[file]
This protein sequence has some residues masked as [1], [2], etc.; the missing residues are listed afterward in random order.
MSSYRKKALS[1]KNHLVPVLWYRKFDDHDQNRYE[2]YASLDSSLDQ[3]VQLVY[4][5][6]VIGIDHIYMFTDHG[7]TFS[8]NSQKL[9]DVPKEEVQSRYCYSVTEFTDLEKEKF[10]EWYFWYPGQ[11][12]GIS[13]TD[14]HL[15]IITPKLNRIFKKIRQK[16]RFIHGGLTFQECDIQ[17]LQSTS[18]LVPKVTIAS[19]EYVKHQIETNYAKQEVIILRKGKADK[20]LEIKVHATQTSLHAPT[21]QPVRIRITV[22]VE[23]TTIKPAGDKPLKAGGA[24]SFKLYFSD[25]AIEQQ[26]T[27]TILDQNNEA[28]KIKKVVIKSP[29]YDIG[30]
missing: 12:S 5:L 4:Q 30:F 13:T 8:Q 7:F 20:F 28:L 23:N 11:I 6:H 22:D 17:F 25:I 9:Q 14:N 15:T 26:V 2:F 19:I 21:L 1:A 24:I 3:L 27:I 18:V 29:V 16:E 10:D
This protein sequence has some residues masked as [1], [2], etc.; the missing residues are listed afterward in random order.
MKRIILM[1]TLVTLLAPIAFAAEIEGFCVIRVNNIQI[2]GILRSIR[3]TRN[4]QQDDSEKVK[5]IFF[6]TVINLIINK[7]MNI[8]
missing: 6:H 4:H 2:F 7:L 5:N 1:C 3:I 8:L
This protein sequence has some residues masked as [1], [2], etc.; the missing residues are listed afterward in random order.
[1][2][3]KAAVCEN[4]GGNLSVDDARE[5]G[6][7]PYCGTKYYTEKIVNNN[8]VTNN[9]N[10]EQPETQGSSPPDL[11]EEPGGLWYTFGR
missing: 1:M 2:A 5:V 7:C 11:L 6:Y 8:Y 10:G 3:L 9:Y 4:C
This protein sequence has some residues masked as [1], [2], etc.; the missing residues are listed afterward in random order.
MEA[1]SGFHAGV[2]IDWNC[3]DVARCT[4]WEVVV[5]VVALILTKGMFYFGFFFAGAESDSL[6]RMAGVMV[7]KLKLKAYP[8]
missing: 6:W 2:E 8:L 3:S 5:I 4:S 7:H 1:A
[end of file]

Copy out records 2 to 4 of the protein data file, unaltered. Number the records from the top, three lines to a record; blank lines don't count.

This protein sequence has some residues masked as [1], [2], etc.; the missing residues are listed afterward in random order.
MKRIILM[1]TLVTLLAPIAFAAEIEGFCVIRVNNIQI[2]GILRSIR[3]TRN[4]QQDDSEKVK[5]IFF[6]TVINLIINK[7]MNI[8]
missing: 6:H 4:H 2:F 7:L 5:N 1:C 3:I 8:L
This protein sequence has some residues masked as [1], [2], etc.; the missing residues are listed afterward in random order.
[1][2][3]KAAVCEN[4]GGNLSVDDARE[5]G[6][7]PYCGTKYYTEKIVNNN[8]VTNN[9]N[10]EQPETQGSSPPDL[11]EEPGGLWYTFGR
missing: 1:M 2:A 5:V 7:C 11:L 6:Y 8:Y 10:G 3:L 9:Y 4:C
This protein sequence has some residues masked as [1], [2], etc.; the missing residues are listed afterward in random order.
MEA[1]SGFHAGV[2]IDWNC[3]DVARCT[4]WEVVV[5]VVALILTKGMFYFGFFFAGAESDSL[6]RMAGVMV[7]KLKLKAYP[8]
missing: 6:W 2:E 8:L 3:S 5:I 4:S 7:H 1:A